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Platform(s): Arcade, Game Boy Advance, GameCube, Nintendo DS, PC, PSOne, PSP, PlayStation 2, PlayStation 3, Wii, Xbox, Xbox 360
Genre: Strategy

About Tony "OUberLord" Mitera

I've been entrenched in the world of game reviews for almost a decade, and I've been playing them for even longer. I'm primarily a PC gamer, though I own and play pretty much all modern platforms. When I'm not shooting up the place in the online arena, I can be found working in the IT field, which has just as many computers but far less shooting. Usually.


PC Preview - 'Blitzkrieg'

by Tony "OUberLord" Mitera on March 3, 2003 @ 12:26 a.m. PST

Genre: Real-Time Strategy
Publisher: CDV
Developer: Nival Interactive
Release Date: 4/1/2003
Review By: Anthony 'OUberLord' Mitera

Though the Big One has long since been fought and won on distant battlefields, World War II lives on in a plethora of games spanning nearly every genre and level of quality. The WW2 theme itself is an extremely fertile ground for real-time strategy games to take place in which is exactly the premise behind Blitzkrieg, which has you playing as the Allies, the Soviets, or the Germans on faithful recreations of major WW2 battles using close to the actual units.

Now, that’s not to say that you have to be a World War II aficionado in order to enjoy Blitzkrieg. Nearly anyone who has even the most basic RTS experience should be able to pick up Blitzkrieg and play. However, Blitzkrieg is a real-time strategy game with more emphasis on the strategy aspect than in other games of the same genre. In many of today’s RTSs simply making a larger number of units and throwing them at the enemy will prevail. In Blitzkrieg you always start a mission with a set number of units of varying types, you never get the option to create more. Thus, the emphasis is on careful management and utilization of tactics rather than mass production.

Every mission starts off the same, you get briefed, pick what units you want to bring with you, and go. The briefings are all fairly detailed and come with marked maps to show exactly where each objective is. Blitzkrieg’s battlefields can get very big with each one holding a few cities on their own, so having a detailed rundown on what is expected of you in the mission is a great thing indeed. After the briefing you can select your units that your “heroes” will use, for lack of a better word. In the beginning of the three campaigns you have 3 artillery heroes and 4 armored heroes that you can assign units to. The artillery ranges from small anti-tank guns to huge 105mm Howitzers that allow you to bombard the enemy from miles away. The armored units are made up of such things as armored cars and tanks of varying types and sizes. Once you pick your units and have read your briefing, its time to get on with the war.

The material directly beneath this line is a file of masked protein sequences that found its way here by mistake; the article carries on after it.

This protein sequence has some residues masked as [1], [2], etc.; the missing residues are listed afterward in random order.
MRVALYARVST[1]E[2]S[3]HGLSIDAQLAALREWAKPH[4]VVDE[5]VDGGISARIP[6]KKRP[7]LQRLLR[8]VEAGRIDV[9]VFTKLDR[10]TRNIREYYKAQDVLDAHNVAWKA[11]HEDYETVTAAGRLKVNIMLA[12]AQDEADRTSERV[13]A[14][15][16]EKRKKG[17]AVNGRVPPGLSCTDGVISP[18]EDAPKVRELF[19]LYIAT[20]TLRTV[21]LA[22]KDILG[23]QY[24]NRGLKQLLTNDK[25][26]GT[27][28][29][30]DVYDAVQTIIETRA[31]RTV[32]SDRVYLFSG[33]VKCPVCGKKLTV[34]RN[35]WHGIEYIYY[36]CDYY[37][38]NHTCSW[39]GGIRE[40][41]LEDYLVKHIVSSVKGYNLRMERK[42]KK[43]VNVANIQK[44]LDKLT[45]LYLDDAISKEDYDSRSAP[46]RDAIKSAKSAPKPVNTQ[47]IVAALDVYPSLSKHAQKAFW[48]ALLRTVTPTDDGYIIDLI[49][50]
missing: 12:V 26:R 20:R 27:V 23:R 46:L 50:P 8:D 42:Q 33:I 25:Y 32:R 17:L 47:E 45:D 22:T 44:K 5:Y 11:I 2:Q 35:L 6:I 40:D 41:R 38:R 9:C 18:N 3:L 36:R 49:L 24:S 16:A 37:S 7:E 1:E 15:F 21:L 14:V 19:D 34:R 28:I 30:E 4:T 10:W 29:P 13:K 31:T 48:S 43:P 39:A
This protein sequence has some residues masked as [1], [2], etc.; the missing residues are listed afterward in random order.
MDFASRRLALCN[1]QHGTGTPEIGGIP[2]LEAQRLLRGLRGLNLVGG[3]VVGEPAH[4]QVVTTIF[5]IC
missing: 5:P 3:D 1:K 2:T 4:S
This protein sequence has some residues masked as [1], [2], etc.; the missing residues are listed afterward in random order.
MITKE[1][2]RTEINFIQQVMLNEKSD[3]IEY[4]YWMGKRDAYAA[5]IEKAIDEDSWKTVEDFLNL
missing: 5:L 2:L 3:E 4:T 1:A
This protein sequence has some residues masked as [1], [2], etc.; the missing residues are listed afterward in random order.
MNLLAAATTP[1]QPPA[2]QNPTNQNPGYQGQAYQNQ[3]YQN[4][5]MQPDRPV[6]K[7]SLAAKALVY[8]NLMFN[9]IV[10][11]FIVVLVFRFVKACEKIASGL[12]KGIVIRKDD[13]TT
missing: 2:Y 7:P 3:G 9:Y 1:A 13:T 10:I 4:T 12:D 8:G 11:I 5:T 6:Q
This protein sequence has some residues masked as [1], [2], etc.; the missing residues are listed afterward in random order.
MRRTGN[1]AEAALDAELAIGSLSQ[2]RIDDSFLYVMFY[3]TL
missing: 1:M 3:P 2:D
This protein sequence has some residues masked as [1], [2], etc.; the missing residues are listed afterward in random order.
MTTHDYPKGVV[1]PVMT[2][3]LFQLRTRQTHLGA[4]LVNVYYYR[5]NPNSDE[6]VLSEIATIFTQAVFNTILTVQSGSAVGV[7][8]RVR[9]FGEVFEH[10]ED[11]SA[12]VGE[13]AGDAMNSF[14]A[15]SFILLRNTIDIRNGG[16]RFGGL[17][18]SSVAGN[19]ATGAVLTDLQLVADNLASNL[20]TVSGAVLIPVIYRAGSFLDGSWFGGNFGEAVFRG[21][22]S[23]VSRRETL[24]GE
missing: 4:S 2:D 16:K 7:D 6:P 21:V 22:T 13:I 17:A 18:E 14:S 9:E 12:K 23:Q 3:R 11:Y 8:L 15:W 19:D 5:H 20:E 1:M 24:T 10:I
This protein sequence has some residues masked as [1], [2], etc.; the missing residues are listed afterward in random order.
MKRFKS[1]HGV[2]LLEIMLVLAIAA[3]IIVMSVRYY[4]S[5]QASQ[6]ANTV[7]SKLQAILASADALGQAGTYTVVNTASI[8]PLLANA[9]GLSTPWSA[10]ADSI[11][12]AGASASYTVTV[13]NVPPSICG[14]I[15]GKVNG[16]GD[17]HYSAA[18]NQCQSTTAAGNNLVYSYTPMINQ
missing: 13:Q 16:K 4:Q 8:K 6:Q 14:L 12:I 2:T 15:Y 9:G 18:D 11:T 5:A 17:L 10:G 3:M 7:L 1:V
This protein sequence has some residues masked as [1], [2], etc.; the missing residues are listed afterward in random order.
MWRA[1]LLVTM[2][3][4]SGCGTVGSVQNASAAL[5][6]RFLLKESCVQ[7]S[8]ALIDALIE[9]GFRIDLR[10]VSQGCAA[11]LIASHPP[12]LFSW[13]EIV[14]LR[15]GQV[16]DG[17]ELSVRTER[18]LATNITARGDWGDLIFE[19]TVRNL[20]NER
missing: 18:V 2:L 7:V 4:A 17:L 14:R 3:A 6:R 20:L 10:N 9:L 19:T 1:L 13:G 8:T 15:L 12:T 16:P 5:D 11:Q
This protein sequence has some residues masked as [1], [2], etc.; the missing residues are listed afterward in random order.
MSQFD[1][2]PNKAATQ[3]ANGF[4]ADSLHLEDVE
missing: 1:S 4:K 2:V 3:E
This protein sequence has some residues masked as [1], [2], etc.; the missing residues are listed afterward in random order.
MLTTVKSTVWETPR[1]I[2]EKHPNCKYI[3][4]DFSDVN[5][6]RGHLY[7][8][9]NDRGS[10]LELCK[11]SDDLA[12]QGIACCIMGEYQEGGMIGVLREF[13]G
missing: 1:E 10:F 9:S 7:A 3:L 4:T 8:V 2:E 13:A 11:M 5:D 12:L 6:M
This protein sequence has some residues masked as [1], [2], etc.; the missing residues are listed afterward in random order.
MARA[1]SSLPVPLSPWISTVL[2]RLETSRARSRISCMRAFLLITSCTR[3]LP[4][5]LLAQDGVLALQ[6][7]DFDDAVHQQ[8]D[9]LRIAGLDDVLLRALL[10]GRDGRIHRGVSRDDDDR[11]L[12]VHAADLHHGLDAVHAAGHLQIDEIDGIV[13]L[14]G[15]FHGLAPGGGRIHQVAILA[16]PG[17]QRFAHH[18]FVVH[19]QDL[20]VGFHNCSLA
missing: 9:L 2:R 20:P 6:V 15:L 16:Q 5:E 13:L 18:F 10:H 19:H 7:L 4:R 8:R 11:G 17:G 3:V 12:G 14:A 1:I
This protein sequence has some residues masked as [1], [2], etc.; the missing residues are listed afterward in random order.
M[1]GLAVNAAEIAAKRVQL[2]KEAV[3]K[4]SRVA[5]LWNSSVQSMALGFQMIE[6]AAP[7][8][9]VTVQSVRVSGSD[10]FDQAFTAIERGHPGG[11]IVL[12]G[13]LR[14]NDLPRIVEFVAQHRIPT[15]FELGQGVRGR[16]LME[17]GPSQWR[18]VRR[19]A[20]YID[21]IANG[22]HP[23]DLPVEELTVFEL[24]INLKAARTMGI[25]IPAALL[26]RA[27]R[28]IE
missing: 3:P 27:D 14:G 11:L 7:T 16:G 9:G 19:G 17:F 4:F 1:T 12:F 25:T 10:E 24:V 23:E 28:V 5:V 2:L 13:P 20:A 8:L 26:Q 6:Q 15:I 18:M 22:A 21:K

In every battle you start off with whatever units you assigned to your heroes as well as a sampling of various other units such as anti-aircraft guns, engineer trucks, personnel trucks, infantry, snipers, and air support. The engineer trucks allow you to repair damaged units as well as construct bridges over rivers, and dig trenches giving infantry a place to run for cover. Personnel trucks serve many purposes, ranging from supplying nearby units with ammo (every unit has a certain amount of ammo), to carrying around a squad of infantry, to re-supplying units who have lost men. Personnel trucks are also able to hitch up and tow around AA, AT, and artillery guns so that you can move them into firing range or out of the enemy’s artillery range.

Infantry in the game is fairly straightforward at a glance but even they have a good amount of tactics to utilize to your advantage. Infantry units are controlled on a per squad basis by default, but you can disband a squad and select individual soldiers if you feel the need. Infantry can march regularly when moving or they can charge enemy positions or lay low to give a higher degree of protection. Infantry can also go inside buildings and fire from the windows, giving a much higher degree of protection. If an enemy squad is currently occupying the building and you send your men in, a firefight inside the building will ensue with muzzle flashes visible through the windows.

Tank combat in Blitzkrieg is the most conventional form of combat. While tanks come in various shapes and sizes, when two tanks meet one another it’s all about the shelling. Tanks can lay waste to enemy infantry squads that are a good ways away, but can fall victim to losing a tread due to a well-thrown grenade if you get too close. If that happens the tank is immobilized until an engineer truck is sent to repair it, but the tank can still swivel its turret and fire at targets.